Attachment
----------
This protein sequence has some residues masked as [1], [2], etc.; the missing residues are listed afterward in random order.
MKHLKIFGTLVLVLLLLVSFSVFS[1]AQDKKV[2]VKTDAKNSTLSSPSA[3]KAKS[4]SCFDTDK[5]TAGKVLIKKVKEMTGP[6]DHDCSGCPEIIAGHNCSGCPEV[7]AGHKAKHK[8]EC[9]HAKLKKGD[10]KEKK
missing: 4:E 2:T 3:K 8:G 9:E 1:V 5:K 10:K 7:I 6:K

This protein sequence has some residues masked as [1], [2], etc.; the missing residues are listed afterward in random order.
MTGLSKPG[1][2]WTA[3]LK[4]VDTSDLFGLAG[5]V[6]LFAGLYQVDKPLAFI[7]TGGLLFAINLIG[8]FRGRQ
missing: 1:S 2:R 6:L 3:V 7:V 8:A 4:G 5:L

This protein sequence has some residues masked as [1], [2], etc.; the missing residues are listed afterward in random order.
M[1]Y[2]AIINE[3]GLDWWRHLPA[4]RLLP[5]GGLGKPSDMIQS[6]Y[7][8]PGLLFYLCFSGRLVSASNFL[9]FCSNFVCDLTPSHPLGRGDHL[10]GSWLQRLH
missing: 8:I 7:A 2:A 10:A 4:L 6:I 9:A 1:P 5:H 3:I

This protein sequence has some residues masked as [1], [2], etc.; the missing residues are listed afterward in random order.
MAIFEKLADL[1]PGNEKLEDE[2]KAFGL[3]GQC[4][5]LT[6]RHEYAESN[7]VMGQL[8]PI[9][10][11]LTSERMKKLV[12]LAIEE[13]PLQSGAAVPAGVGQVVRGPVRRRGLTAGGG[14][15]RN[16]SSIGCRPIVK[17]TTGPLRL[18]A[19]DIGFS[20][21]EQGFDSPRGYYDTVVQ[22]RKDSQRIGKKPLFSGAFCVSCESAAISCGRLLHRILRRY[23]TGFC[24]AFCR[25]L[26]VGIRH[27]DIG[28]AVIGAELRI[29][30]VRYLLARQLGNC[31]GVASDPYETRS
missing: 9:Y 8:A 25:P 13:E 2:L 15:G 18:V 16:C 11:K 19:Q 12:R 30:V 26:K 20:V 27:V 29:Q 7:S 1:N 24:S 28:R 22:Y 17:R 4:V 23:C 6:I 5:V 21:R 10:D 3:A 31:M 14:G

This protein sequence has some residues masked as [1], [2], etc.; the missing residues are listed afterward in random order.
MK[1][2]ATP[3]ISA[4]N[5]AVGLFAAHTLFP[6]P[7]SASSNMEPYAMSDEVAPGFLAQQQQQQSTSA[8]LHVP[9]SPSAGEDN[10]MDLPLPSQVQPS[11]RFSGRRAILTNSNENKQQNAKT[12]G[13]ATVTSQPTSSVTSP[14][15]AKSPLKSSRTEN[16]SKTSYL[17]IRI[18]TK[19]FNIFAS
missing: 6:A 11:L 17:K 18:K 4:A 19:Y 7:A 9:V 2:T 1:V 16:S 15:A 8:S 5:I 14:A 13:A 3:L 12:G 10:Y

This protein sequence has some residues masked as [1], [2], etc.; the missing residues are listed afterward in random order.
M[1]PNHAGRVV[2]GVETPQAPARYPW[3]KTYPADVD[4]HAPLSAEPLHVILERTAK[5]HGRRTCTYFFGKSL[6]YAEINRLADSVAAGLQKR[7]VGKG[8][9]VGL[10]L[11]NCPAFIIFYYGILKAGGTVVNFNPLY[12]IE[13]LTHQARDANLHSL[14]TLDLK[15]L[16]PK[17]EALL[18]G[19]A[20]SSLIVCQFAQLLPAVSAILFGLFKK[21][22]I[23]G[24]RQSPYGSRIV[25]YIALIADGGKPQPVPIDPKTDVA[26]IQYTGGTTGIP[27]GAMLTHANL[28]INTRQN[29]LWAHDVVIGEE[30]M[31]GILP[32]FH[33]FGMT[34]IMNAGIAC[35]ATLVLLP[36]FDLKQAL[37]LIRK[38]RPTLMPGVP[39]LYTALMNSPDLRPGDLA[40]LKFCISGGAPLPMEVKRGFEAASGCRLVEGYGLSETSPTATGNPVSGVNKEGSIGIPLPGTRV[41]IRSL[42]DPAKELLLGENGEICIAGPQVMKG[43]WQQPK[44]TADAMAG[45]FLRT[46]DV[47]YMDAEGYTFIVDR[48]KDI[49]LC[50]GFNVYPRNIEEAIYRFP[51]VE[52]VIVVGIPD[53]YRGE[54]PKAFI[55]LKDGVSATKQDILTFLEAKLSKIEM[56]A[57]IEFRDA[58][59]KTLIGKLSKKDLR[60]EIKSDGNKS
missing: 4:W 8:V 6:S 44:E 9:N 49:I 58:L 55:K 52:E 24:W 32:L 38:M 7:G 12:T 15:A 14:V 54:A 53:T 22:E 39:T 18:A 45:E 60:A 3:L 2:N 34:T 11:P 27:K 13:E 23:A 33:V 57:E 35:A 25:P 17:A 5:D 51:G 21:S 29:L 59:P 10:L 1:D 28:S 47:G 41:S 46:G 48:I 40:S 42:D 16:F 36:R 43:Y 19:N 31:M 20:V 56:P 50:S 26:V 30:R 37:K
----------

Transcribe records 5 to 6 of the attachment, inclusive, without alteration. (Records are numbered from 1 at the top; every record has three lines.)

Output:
This protein sequence has some residues masked as [1], [2], etc.; the missing residues are listed afterward in random order.
MK[1][2]ATP[3]ISA[4]N[5]AVGLFAAHTLFP[6]P[7]SASSNMEPYAMSDEVAPGFLAQQQQQQSTSA[8]LHVP[9]SPSAGEDN[10]MDLPLPSQVQPS[11]RFSGRRAILTNSNENKQQNAKT[12]G[13]ATVTSQPTSSVTSP[14][15]AKSPLKSSRTEN[16]SKTSYL[17]IRI[18]TK[19]FNIFAS
missing: 6:A 11:L 17:K 18:K 4:A 19:Y 7:A 9:V 2:T 1:V 16:S 15:A 8:S 5:I 14:A 13:A 3:L 12:G 10:Y

This protein sequence has some residues masked as [1], [2], etc.; the missing residues are listed afterward in random order.
M[1]PNHAGRVV[2]GVETPQAPARYPW[3]KTYPADVD[4]HAPLSAEPLHVILERTAK[5]HGRRTCTYFFGKSL[6]YAEINRLADSVAAGLQKR[7]VGKG[8][9]VGL[10]L[11]NCPAFIIFYYGILKAGGTVVNFNPLY[12]IE[13]LTHQARDANLHSL[14]TLDLK[15]L[16]PK[17]EALL[18]G[19]A[20]SSLIVCQFAQLLPAVSAILFGLFKK[21][22]I[23]G[24]RQSPYGSRIV[25]YIALIADGGKPQPVPIDPKTDVA[26]IQYTGGTTGIP[27]GAMLTHANL[28]INTRQN[29]LWAHDVVIGEE[30]M[31]GILP[32]FH[33]FGMT[34]IMNAGIAC[35]ATLVLLP[36]FDLKQAL[37]LIRK[38]RPTLMPGVP[39]LYTALMNSPDLRPGDLA[40]LKFCISGGAPLPMEVKRGFEAASGCRLVEGYGLSETSPTATGNPVSGVNKEGSIGIPLPGTRV[41]IRSL[42]DPAKELLLGENGEICIAGPQVMKG[43]WQQPK[44]TADAMAG[45]FLRT[46]DV[47]YMDAEGYTFIVDR[48]KDI[49]LC[50]GFNVYPRNIEEAIYRFP[51]VE[52]VIVVGIPD[53]YRGE[54]PKAFI[55]LKDGVSATKQDILTFLEAKLSKIEM[56]A[57]IEFRDA[58][59]KTLIGKLSKKDLR[60]EIKSDGNKS
missing: 4:W 8:V 6:S 44:E 9:N 49:I 58:L 55:K 52:E 24:W 32:L 38:M 7:G 12:T 15:A 14:V 54:A 53:T 22:E 39:T 18:A 45:E 60:A 3:L 2:N 34:T 11:P 27:K 13:E 23:A 33:V 57:E 35:A 25:P 17:A 5:D 51:G 21:S 29:L 59:P 10:L 1:D 28:S 47:G 41:S 46:G 48:I 40:S 42:D 16:F 36:R 43:Y 19:N 31:M 20:V 56:P 50:S 26:V 30:R 37:K